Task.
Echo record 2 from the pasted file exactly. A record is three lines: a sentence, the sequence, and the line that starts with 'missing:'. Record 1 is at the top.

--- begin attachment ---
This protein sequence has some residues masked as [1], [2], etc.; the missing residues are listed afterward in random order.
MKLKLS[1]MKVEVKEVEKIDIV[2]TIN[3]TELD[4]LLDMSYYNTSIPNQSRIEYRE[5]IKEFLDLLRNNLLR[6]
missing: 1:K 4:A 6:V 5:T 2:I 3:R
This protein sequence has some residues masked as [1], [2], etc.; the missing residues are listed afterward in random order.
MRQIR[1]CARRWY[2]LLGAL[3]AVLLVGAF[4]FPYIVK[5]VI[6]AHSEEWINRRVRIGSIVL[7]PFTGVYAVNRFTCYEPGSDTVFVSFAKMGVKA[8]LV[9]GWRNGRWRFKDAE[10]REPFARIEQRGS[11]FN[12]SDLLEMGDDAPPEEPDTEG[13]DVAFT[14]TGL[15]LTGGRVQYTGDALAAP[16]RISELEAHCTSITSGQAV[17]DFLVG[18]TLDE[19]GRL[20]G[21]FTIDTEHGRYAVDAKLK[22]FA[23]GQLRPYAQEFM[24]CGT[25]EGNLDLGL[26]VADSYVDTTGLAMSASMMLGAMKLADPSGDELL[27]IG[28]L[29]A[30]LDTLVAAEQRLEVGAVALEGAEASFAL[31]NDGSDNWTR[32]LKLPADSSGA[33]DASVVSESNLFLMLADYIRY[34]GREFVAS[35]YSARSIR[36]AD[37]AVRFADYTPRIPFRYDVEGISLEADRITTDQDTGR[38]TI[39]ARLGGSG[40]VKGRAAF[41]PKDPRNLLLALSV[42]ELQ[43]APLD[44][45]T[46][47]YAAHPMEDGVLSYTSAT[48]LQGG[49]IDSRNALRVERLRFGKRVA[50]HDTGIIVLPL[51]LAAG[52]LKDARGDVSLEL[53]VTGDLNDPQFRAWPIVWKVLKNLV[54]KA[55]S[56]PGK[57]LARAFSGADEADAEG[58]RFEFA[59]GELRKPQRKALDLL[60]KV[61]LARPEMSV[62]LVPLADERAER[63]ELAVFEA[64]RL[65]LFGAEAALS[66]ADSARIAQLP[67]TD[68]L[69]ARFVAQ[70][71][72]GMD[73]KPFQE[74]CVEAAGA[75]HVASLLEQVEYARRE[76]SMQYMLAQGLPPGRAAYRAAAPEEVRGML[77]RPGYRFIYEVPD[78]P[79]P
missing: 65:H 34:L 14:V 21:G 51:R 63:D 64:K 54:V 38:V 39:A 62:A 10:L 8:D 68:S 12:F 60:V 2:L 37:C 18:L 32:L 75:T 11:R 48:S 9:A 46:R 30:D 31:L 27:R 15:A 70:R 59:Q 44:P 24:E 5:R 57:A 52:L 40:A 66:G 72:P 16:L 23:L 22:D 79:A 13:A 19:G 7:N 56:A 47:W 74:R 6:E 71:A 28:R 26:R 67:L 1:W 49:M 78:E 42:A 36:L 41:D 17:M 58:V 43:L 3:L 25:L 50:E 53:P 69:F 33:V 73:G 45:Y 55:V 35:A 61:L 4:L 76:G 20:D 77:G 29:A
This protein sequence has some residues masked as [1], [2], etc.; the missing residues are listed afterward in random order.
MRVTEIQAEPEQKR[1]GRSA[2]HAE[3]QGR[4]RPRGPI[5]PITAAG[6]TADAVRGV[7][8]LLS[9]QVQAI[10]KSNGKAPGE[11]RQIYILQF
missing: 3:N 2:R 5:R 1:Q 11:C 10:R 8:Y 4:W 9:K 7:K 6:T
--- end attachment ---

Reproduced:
This protein sequence has some residues masked as [1], [2], etc.; the missing residues are listed afterward in random order.
MRQIR[1]CARRWY[2]LLGAL[3]AVLLVGAF[4]FPYIVK[5]VI[6]AHSEEWINRRVRIGSIVL[7]PFTGVYAVNRFTCYEPGSDTVFVSFAKMGVKA[8]LV[9]GWRNGRWRFKDAE[10]REPFARIEQRGS[11]FN[12]SDLLEMGDDAPPEEPDTEG[13]DVAFT[14]TGL[15]LTGGRVQYTGDALAAP[16]RISELEAHCTSITSGQAV[17]DFLVG[18]TLDE[19]GRL[20]G[21]FTIDTEHGRYAVDAKLK[22]FA[23]GQLRPYAQEFM[24]CGT[25]EGNLDLGL[26]VADSYVDTTGLAMSASMMLGAMKLADPSGDELL[27]IG[28]L[29]A[30]LDTLVAAEQRLEVGAVALEGAEASFAL[31]NDGSDNWTR[32]LKLPADSSGA[33]DASVVSESNLFLMLADYIRY[34]GREFVAS[35]YSARSIR[36]AD[37]AVRFADYTPRIPFRYDVEGISLEADRITTDQDTGR[38]TI[39]ARLGGSG[40]VKGRAAF[41]PKDPRNLLLALSV[42]ELQ[43]APLD[44][45]T[46][47]YAAHPMEDGVLSYTSAT[48]LQGG[49]IDSRNALRVERLRFGKRVA[50]HDTGIIVLPL[51]LAAG[52]LKDARGDVSLEL[53]VTGDLNDPQFRAWPIVWKVLKNLV[54]KA[55]S[56]PGK[57]LARAFSGADEADAEG[58]RFEFA[59]GELRKPQRKALDLL[60]KV[61]LARPEMSV[62]LVPLADERAER[63]ELAVFEA[64]RL[65]LFGAEAALS[66]ADSARIAQLP[67]TD[68]L[69]ARFVAQ[70][71][72]GMD[73]KPFQE[74]CVEAAGA[75]HVASLLEQVEYARRE[76]SMQYMLAQGLPPGRAAYRAAAPEEVRGML[77]RPGYRFIYEVPD[78]P[79]P
missing: 65:H 34:L 14:V 21:G 51:R 63:D 64:K 54:V 38:V 39:A 62:A 10:L 8:D 68:S 12:F 60:V 2:L 37:C 18:L 32:L 75:T 11:R 48:S 9:A 46:R 30:D 31:L 27:R 15:A 70:R 59:Q 44:P 24:E 5:R 57:A 52:L 40:A 66:G 72:P 16:L 23:L 22:D 79:A 13:A 19:G 7:N 56:A 47:W 74:R 6:E 71:A 28:R 26:R 67:L 1:W 49:M 78:E 42:A 36:L 41:D 17:M 58:V 43:L 3:L 25:L 50:E 53:P 69:F 33:V 73:G 45:Y 55:V 35:A 61:L 4:L 76:G 20:D 77:G 29:A